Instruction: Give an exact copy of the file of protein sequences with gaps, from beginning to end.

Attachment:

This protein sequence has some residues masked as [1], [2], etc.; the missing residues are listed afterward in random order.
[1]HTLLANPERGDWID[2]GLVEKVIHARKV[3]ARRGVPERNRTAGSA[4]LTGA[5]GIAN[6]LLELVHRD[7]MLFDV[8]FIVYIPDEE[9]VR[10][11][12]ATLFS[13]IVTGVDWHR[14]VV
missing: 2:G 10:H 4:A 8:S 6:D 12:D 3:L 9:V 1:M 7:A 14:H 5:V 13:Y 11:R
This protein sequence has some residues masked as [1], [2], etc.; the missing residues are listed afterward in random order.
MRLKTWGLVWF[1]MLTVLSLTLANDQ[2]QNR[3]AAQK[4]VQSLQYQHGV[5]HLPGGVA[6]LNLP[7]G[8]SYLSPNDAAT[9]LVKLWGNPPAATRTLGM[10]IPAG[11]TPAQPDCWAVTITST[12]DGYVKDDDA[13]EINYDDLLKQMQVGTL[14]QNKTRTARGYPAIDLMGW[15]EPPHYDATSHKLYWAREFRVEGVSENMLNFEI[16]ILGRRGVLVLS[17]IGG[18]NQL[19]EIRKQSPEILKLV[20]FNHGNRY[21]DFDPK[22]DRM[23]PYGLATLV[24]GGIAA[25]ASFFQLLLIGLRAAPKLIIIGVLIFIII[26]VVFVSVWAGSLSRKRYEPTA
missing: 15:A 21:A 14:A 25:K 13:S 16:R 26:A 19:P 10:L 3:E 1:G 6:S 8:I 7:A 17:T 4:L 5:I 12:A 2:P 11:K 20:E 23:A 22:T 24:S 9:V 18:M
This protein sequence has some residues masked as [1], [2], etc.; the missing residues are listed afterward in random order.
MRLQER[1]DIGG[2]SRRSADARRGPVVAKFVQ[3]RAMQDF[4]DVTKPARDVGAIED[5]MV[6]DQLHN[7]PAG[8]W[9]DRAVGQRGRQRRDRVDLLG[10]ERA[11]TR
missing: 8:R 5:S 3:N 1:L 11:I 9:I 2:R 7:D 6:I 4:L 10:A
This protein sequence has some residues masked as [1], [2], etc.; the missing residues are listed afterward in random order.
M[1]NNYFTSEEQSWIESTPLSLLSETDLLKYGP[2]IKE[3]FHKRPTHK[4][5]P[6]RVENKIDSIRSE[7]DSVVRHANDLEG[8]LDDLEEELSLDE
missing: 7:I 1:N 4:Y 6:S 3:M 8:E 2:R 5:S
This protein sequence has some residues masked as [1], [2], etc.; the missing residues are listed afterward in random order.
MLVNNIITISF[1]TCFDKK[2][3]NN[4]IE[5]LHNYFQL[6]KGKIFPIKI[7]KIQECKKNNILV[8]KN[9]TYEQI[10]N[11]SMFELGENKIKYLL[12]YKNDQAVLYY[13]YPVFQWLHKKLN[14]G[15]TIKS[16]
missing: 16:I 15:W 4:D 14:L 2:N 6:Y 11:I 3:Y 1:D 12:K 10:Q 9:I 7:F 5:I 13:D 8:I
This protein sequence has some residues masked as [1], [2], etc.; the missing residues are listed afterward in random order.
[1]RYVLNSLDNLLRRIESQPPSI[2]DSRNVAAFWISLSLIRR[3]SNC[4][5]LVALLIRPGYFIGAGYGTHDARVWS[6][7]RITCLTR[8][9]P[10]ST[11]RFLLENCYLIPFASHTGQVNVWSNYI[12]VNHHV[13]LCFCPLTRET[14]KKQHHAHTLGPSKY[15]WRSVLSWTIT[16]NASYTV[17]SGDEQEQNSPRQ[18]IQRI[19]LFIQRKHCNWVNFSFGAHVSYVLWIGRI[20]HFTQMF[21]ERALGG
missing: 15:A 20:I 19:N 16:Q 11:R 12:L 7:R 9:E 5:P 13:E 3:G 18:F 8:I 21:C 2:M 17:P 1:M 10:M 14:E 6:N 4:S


This protein sequence has some residues masked as [1], [2], etc.; the missing residues are listed afterward in random order.
[1]HTLLANPERGDWID[2]GLVEKVIHARKV[3]ARRGVPERNRTAGSA[4]LTGA[5]GIAN[6]LLELVHRD[7]MLFDV[8]FIVYIPDEE[9]VR[10][11][12]ATLFS[13]IVTGVDWHR[14]VV
missing: 2:G 10:H 4:A 8:S 6:D 12:D 3:L 9:V 1:M 7:A 14:H 5:V 13:Y 11:R
This protein sequence has some residues masked as [1], [2], etc.; the missing residues are listed afterward in random order.
MRLKTWGLVWF[1]MLTVLSLTLANDQ[2]QNR[3]AAQK[4]VQSLQYQHGV[5]HLPGGVA[6]LNLP[7]G[8]SYLSPNDAAT[9]LVKLWGNPPAATRTLGM[10]IPAG[11]TPAQPDCWAVTITST[12]DGYVKDDDA[13]EINYDDLLKQMQVGTL[14]QNKTRTARGYPAIDLMGW[15]EPPHYDATSHKLYWAREFRVEGVSENMLNFEI[16]ILGRRGVLVLS[17]IGG[18]NQL[19]EIRKQSPEILKLV[20]FNHGNRY[21]DFDPK[22]DRM[23]PYGLATLV[24]GGIAA[25]ASFFQLLLIGLRAAPKLIIIGVLIFIII[26]VVFVSVWAGSLSRKRYEPTA
missing: 15:A 21:A 14:A 25:K 13:S 16:R 26:A 19:P 10:L 3:E 1:G 6:S 8:I 7:A 17:T 4:L 5:I 12:A 2:P 11:K 20:E 23:A 22:T 24:S 9:V 18:M
This protein sequence has some residues masked as [1], [2], etc.; the missing residues are listed afterward in random order.
MRLQER[1]DIGG[2]SRRSADARRGPVVAKFVQ[3]RAMQDF[4]DVTKPARDVGAIED[5]MV[6]DQLHN[7]PAG[8]W[9]DRAVGQRGRQRRDRVDLLG[10]ERA[11]TR
missing: 8:R 5:S 3:N 1:L 11:I 9:I 2:R 7:D 6:I 4:L 10:A
This protein sequence has some residues masked as [1], [2], etc.; the missing residues are listed afterward in random order.
M[1]NNYFTSEEQSWIESTPLSLLSETDLLKYGP[2]IKE[3]FHKRPTHK[4][5]P[6]RVENKIDSIRSE[7]DSVVRHANDLEG[8]LDDLEEELSLDE
missing: 7:I 1:N 4:Y 6:S 3:M 8:E 2:R 5:S
This protein sequence has some residues masked as [1], [2], etc.; the missing residues are listed afterward in random order.
MLVNNIITISF[1]TCFDKK[2][3]NN[4]IE[5]LHNYFQL[6]KGKIFPIKI[7]KIQECKKNNILV[8]KN[9]TYEQI[10]N[11]SMFELGENKIKYLL[12]YKNDQAVLYY[13]YPVFQWLHKKLN[14]G[15]TIKS[16]
missing: 16:I 15:W 4:D 14:L 2:N 6:Y 11:I 3:Y 1:D 12:K 10:Q 9:I 7:F 5:I 13:D 8:I
This protein sequence has some residues masked as [1], [2], etc.; the missing residues are listed afterward in random order.
[1]RYVLNSLDNLLRRIESQPPSI[2]DSRNVAAFWISLSLIRR[3]SNC[4][5]LVALLIRPGYFIGAGYGTHDARVWS[6][7]RITCLTR[8][9]P[10]ST[11]RFLLENCYLIPFASHTGQVNVWSNYI[12]VNHHV[13]LCFCPLTRET[14]KKQHHAHTLGPSKY[15]WRSVLSWTIT[16]NASYTV[17]SGDEQEQNSPRQ[18]IQRI[19]LFIQRKHCNWVNFSFGAHVSYVLWIGRI[20]HFTQMF[21]ERALGG
missing: 15:A 20:I 19:N 16:Q 11:R 12:L 7:R 9:E 5:P 13:E 3:G 18:F 8:I 21:C 2:M 17:P 1:M 10:M 14:E 6:N 4:S